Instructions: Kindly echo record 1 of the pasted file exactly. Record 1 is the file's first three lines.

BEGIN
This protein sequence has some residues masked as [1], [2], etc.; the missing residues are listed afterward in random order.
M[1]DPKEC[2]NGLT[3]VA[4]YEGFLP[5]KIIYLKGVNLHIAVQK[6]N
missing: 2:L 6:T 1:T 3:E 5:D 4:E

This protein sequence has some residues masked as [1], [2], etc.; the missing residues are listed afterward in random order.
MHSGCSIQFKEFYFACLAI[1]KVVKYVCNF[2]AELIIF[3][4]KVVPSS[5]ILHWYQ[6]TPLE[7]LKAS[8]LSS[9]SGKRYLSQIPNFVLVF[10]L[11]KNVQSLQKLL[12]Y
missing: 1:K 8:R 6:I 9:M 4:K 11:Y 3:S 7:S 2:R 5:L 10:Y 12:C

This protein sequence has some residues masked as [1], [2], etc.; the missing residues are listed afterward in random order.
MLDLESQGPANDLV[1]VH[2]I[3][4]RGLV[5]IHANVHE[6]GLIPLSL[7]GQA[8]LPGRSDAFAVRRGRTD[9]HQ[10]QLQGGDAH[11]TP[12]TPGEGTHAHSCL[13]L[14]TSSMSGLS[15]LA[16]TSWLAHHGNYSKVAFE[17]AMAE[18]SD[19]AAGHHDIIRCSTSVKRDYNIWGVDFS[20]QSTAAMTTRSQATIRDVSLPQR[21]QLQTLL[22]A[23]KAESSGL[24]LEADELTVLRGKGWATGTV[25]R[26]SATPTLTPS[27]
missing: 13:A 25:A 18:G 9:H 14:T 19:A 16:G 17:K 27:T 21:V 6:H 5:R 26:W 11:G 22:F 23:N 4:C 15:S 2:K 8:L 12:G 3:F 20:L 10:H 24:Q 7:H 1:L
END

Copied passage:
This protein sequence has some residues masked as [1], [2], etc.; the missing residues are listed afterward in random order.
M[1]DPKEC[2]NGLT[3]VA[4]YEGFLP[5]KIIYLKGVNLHIAVQK[6]N
missing: 2:L 6:T 1:T 3:E 5:D 4:E